A lot of people use LinkedIn to connect with acquaintances they may not be networked with on other social sites like Facebook or Twitter.  Promoting your event on LinkedIn is an opportunity to publicize to your professional contacts that you may not be friends with on Facebook.

How to Create Your LinkedIn Event

It’s easy to create your LinkedIn Event once you know where to look.  Once you’re logged in to LinkedIn, do the following:

  1. In the “More” menu (in the navigation at the top) click on “Events”
  2. Click the yellow “Create an Event” button in the upper right

You’re all set to start creating your LinkedIn event.

A Few Tips on Creating LinkedIn Events

Here are a few things to remember when creating your LinkedIn Event.

  • Use a descriptive name.  People will judge your event based on the name.  Make sure it’s catchy but descriptive.
  • Upload a simple photo.  On LinkedIn, your photo will only be 60×60 pixels.  That’s pretty small.  Make sure you upload a compelling image that will be recognizable when scaled way down.
  • Choose your time zone.  There’s a dropdown menu beside the date/time fields for you to choose the time zone of your event.
  • Focus on the impact.  Use the description field to tell the story of your event, with a focus on the specific ways the event will impact your nonprofit and the community.  The more concrete you are, the more likely it is someone will support your cause.
  • Choose relevant industry and labels.  Think as if you’re one of your supporters.  What would they most likely use to find you?  You may end up using industries like “Fund-Raising”, “Non-Profit Organization Management” or “Philanthropy.”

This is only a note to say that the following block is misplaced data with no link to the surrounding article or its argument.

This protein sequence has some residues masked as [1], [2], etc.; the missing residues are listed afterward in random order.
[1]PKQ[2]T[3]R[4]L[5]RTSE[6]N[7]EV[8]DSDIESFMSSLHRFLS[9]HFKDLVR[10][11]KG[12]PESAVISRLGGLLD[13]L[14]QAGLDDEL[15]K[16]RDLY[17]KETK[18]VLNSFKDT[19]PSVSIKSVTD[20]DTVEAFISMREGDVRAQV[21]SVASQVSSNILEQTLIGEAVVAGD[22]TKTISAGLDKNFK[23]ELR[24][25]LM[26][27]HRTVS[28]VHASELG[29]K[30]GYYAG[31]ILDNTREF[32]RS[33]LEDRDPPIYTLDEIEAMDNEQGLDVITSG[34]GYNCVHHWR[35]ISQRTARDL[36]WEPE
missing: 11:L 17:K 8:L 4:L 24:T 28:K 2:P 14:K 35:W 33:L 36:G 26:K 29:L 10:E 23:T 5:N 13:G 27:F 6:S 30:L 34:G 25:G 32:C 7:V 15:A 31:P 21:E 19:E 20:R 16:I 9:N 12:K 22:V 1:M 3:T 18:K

• Require registration.  If guests need to register elsewhere in order to attend, make sure to check the box beside “This event requires registration on the event website.”

Now that you’ve promoted the event, it’s time for you to focus on getting people invested in its success.

Get Your Community Involved in Planning

People are much more likely to be invested in something they’ve helped plan.  Ekaterina Walter, a social media strategist at Intel, suggests giving supporters a chance to provide input on aspects of your event.

You can do something as simple as asking an open-ended question to your Facebook fans or Twitter followers. Maybe you want input on the type of music to play or food to serve.  You could ask about where the event should be or even what type of event your supporters would be most interested in attending.  If your following is fairly active you may get some insightful responses to help you in your event planning efforts.

But, if you want to get a little more systematic, I’d suggest using Facebook Questions.